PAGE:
Charlie Krueger, a star defensive tackle who spent his 16-year NFL career with the San Francisco 49ers, has died. He was 84.
The team said Saturday he died in Clayton, California, but did not disclose other details. The San Francisco Chronicle said the cause was heart and kidney failure.
Krueger played for the 49ers from 1958 to 1973, one of the longest tenured players in team history. He was part of teams that won three consecutive NFC West titles from 1970-72. His No. 70 jersey was retired in 1974 and he joined the club’s Hall of Fame in 2009.
“Charlie was known as the ‘Textbook Tackle’ for his reputation as a technician and his tremendous strength,” the team said in a statement. “He was a tough, resilient and smart player who looked out for his teammates, both on and off the field.”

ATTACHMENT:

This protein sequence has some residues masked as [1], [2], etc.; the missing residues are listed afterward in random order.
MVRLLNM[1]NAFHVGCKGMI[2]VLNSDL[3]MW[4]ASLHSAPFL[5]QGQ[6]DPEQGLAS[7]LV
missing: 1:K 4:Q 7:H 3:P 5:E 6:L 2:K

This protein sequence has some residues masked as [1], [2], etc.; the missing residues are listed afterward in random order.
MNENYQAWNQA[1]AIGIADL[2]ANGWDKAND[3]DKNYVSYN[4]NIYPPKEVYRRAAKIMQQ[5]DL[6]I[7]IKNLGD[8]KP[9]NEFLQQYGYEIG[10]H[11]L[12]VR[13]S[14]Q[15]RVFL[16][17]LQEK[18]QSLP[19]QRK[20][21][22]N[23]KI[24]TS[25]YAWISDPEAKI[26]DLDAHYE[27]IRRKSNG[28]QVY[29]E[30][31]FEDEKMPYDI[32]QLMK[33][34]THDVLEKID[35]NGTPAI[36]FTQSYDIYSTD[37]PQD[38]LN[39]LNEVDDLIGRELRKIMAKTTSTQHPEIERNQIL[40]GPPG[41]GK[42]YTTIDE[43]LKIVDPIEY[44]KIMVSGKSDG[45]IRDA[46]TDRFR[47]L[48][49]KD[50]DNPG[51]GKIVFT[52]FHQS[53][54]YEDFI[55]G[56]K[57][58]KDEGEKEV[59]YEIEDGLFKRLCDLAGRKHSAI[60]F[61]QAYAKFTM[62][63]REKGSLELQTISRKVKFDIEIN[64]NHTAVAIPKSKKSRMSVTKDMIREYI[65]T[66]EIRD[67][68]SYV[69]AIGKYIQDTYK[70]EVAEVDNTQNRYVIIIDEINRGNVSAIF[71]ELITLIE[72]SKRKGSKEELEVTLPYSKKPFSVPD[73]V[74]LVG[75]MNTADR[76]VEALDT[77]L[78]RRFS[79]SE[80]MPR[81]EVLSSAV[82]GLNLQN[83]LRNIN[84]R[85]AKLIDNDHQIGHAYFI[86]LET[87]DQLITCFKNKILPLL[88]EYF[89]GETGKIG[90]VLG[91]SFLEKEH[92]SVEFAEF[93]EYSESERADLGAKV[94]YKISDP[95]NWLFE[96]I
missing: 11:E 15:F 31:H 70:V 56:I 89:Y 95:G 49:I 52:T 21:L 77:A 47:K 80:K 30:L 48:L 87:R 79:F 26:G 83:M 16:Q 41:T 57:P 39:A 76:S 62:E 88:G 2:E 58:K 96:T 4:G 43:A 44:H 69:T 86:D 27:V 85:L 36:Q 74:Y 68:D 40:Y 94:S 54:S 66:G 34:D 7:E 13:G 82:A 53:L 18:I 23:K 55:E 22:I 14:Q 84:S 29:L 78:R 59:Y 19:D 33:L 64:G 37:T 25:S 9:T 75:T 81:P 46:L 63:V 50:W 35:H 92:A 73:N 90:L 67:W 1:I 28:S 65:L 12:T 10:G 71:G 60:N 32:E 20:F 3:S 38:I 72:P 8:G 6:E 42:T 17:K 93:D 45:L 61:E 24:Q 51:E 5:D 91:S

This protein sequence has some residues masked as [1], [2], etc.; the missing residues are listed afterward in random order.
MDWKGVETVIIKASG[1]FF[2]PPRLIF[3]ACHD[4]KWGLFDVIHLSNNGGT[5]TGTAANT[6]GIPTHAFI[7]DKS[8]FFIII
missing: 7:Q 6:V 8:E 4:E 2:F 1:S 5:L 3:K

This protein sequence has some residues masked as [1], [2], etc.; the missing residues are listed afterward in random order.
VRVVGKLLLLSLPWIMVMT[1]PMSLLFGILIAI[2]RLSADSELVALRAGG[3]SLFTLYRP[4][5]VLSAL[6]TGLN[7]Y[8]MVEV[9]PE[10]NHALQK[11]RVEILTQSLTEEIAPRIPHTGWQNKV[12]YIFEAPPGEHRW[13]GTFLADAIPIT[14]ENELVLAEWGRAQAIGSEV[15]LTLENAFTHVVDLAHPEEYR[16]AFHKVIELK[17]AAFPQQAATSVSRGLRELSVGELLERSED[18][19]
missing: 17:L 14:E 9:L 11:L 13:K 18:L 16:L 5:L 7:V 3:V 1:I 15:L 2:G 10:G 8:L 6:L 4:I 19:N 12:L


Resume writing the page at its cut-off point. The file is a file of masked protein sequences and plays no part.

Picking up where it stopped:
He played in 198 games, the seventh most in franchise history and second most among defensive linemen. He earned Pro Bowl honors in 1960 and 1964 and was an All-Pro in 1960, 1965 and 1966.
Charles Andrew Krueger was born in Caldwell, Texas, and attended Texas A&M. In 1956 and 1957 he was an All-American under famed coach Bear Bryant. He was inducted into the College Football Hall of Fame in 1983. Krueger was drafted ninth overall by the 49ers in 1958 and sat out his rookie season because of injury.
Survivors include his wife, Kris.